Martin Scorsese – The Art of Silence


Hi my name is Tony and this is Every
Frame a Painting. Let’s take a drive. Today’s subject is Martin Scorsese
and the art of silence. Even though Scorsese is famous for his
use of music, one of his best traits is actually his deliberate and
powerful use of silence. In interviews he’s credited Frank Warner
for helping him do this on Raging Bull. –After a while, we had so many sound
effects, we always talked about pulling them out of the track and
letting things go silent. Again, like a numbing effect as if you
were hit in the ear too many times. Here’s a famous moment where
Jake LaMotta sets himself up almost a religious slaughter. If you go through Scorsese’s filmography
there are lots of interesting variations on this concept. And you can actually
compare him directly to others. For instance, in the original
Infernal Affairs, this crucial story moment
plays with music. But for the remake Regardless of which one you prefer,
there’s a full course of study material if you watch and compare these two films Sometimes, Scorsese builds the
entire film to a climax of sound and then silence. This example is
actually kinda extreme because the loudest moment in the entire movie
is immediately followed by the quietest. Other times the silence is the central
dramatic beat of the scene. Famously: –How the fuck am I funny? What the fuck
is so funny about me? Tell me. Tell me what’s funny. –Get the fuck outta here, Tommy.
If you go back through fifty years of his career, you’ll actually find a lot
of fascinating ways of using silence to heighten the subjectivity of a moment
to make a creepy scene even creepier to show us love at first sight and to bring our happiness
to a screeching halt. Well, maybe not a total halt. –I’m not leaving –I’m not fucking leaving I think best of all, these sound design
choices derive from character. The characters are all making important
choices that will have consequences: choosing to take the money
choosing not to fight back, choosing to hide their emotions
choosing not to trust someone, choosing to wait out the discomfort choosing to get back in the game
choosing to ignore that they aren’t wanted. And because these moments are repeated
sparingly and deliberately in each movie the silence feels different
and it’s tied to a different theme. It also lets Scorsese build a cinematic
structure around the use of sound. For instance, in Raging Bull, almost
every fight scene is actually preceded by a quieter domestic moment. This lets him do certain things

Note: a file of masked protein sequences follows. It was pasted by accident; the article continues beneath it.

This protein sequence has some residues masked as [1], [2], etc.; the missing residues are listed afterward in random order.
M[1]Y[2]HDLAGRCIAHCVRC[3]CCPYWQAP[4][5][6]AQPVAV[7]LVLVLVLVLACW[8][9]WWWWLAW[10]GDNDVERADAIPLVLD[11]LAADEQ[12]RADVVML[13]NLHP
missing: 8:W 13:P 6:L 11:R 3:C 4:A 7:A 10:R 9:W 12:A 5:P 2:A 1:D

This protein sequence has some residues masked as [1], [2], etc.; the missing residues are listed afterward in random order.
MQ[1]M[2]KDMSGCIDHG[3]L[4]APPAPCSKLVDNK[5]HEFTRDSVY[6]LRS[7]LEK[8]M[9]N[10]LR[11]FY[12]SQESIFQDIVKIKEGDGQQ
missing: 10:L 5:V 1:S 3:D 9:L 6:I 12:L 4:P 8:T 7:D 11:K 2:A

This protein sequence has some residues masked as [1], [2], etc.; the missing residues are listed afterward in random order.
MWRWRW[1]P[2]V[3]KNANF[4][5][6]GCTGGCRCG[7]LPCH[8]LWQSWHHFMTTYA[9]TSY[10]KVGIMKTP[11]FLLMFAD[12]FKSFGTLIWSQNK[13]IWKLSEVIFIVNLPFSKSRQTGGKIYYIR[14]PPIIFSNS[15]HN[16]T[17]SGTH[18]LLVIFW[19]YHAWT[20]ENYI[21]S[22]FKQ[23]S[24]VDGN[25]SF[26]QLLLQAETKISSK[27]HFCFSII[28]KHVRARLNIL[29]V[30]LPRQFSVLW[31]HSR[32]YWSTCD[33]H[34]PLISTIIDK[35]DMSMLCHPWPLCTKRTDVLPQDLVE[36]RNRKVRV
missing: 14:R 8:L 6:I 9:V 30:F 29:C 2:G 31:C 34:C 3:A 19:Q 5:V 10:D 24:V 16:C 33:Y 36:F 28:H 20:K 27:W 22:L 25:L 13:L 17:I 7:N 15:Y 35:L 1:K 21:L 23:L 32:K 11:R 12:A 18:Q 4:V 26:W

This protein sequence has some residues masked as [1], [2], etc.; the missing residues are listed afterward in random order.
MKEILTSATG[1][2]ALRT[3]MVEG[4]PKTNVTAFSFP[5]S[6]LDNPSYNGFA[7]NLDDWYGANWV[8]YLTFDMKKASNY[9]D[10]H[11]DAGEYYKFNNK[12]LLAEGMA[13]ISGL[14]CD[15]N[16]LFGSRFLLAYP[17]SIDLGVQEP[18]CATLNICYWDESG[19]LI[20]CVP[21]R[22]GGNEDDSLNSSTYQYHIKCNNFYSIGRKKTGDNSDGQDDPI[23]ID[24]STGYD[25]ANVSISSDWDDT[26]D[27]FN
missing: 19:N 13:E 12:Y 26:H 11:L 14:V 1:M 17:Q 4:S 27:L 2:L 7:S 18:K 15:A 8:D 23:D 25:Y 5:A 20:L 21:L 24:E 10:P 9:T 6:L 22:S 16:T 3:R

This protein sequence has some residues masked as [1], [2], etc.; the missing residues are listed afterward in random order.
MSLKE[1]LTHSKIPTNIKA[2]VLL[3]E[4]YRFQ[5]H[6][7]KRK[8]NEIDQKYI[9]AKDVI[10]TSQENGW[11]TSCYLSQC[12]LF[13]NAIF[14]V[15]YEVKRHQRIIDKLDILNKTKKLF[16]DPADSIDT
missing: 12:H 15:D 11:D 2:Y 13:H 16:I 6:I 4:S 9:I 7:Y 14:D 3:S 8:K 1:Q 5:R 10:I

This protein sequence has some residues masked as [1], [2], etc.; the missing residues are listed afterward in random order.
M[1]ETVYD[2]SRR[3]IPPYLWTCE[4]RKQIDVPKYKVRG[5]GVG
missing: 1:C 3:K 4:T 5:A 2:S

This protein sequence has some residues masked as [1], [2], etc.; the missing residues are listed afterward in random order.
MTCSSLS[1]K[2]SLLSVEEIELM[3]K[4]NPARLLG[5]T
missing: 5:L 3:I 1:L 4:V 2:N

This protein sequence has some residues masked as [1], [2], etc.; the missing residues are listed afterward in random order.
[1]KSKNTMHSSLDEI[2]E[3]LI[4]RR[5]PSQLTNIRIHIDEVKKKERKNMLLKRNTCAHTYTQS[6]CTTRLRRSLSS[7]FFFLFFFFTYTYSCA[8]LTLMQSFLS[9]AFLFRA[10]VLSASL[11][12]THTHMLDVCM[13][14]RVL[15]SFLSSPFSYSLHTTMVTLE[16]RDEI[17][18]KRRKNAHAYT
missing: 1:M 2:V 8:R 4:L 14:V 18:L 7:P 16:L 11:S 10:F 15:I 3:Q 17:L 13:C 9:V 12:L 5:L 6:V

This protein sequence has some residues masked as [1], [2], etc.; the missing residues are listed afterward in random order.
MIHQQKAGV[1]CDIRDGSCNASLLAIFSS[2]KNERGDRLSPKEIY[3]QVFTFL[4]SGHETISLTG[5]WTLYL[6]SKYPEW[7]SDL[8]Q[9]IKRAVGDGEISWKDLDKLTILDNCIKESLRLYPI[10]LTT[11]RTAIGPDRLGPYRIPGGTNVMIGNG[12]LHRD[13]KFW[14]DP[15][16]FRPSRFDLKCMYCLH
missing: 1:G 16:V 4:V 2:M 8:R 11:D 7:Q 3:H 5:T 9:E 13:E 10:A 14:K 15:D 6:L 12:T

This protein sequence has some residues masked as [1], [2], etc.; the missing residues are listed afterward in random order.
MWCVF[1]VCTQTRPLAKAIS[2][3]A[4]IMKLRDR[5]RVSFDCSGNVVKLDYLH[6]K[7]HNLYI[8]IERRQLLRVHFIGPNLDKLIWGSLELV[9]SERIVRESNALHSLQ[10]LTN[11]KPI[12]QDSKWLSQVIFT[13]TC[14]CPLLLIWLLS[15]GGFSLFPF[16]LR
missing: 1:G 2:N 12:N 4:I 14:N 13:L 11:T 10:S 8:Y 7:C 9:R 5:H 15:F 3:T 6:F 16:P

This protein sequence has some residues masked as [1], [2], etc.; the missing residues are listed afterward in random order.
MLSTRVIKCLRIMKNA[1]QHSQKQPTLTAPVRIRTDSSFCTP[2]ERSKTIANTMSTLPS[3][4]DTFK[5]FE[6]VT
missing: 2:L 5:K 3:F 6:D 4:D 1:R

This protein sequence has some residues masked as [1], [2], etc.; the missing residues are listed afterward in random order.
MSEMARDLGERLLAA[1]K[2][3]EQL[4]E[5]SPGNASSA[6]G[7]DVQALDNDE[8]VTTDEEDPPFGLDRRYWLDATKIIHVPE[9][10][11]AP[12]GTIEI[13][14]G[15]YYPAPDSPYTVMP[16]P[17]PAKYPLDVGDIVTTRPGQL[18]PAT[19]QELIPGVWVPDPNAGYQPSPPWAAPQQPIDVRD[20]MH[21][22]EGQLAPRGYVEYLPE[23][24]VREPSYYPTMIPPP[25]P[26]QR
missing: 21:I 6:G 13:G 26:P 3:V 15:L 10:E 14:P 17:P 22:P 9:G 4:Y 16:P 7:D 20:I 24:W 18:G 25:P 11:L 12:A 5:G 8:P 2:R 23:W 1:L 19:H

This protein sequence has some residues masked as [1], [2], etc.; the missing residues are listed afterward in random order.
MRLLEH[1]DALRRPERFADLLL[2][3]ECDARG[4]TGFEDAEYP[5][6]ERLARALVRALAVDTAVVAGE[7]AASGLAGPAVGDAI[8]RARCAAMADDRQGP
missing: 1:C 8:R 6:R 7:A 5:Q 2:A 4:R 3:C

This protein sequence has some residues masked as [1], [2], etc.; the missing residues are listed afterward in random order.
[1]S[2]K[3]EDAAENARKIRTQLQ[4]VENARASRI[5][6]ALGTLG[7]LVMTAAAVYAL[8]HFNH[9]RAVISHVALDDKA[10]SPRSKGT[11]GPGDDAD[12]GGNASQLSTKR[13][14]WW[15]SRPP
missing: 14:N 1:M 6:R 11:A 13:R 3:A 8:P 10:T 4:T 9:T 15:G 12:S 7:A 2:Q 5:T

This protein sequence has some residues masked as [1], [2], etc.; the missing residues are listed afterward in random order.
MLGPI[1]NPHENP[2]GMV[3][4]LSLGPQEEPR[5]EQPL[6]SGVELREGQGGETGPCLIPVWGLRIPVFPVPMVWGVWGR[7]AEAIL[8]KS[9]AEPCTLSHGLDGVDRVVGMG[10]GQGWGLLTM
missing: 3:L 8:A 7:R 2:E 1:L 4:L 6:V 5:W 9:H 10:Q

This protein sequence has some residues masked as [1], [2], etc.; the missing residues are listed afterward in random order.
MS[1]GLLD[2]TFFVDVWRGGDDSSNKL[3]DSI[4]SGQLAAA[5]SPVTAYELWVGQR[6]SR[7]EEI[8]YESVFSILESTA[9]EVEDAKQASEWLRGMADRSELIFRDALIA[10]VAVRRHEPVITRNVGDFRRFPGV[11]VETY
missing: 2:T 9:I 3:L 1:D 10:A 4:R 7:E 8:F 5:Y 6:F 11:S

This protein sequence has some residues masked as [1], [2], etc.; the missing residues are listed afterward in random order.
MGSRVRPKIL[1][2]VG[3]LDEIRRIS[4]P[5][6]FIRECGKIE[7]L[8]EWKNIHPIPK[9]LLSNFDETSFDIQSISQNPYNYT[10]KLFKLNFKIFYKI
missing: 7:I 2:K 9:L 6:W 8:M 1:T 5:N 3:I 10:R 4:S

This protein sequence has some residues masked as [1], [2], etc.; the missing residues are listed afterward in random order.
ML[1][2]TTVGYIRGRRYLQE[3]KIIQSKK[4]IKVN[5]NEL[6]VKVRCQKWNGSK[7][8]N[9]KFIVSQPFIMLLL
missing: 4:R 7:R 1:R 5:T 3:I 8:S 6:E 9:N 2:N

like harsh cuts into punches. But it also underscores the theme of
the film, which is that the violence in the ring is just an extension
of the violence at home. By the time he’s attacking his brother,
you actually hear the same sounds that you heard in the ring. And it’s not just Scorsese who does
this kind of cinematic structure. For instance, Saving Private Ryan is
bookended by two long battles. And in each battle,
we get moment like this. At the beginning, we don’t know
any of these people. At the end, we know all of them. Now, you might disagree
with my interpretation here, but I’m convinced this character knows
he’s going to die, and in both moments, he’s accepting that and
continuing to fight. And I think it’s a great example using
sound as an overall cinematic structure for the whole film. I do want to point out, this stuff isn’t
just a matter of good sound mixing though there is that. The sound mixers
can’t do this stuff if you design the movie with wall-to-wall
dialogue, effects and music. –I don’t have anything
against a film being loud for a moment or two or a short period of
time. I think that’s appropriate but if you have a sequence that’s loud
for 20 or 30 minutes you’ve forgotten what it’s like
to be quiet and so nothing really seems loud because
everything is loud. In popular cinema, writers and directors
have moved away from having any silence at all, or misusing
the silence they do have. And this is something that gets
appreciably worse each year. Consider. 1978. You might find that a bit cheesy,
but at least this movie is willing to use silence to make us
feel the character’s loss. And it’s willing to stay with him
through that entire silence. Meanwhile, in 2013 This might seem silent but
there’s always music underneath. More importantly the “not-quite-silence”
is used to reward the character: he murders someone and gets a hug.
But if you watch the whole movie literally ever time there’s silence,
he gets a hug. So consider your silences
and deploy them deliberately. Don’t cheapen them by overusing
them for any dramatic scene. If you can build the film, structure it,
so that the silence derives from your characters and what
they’re feeling, then you get something better than just
silence: an emotional reaction –Which would be worse? To live as a monster or
to die as a good man? –Teddy? Subtitles by the Amara.org community

100 Comments

Add a Comment

Your email address will not be published. Required fields are marked *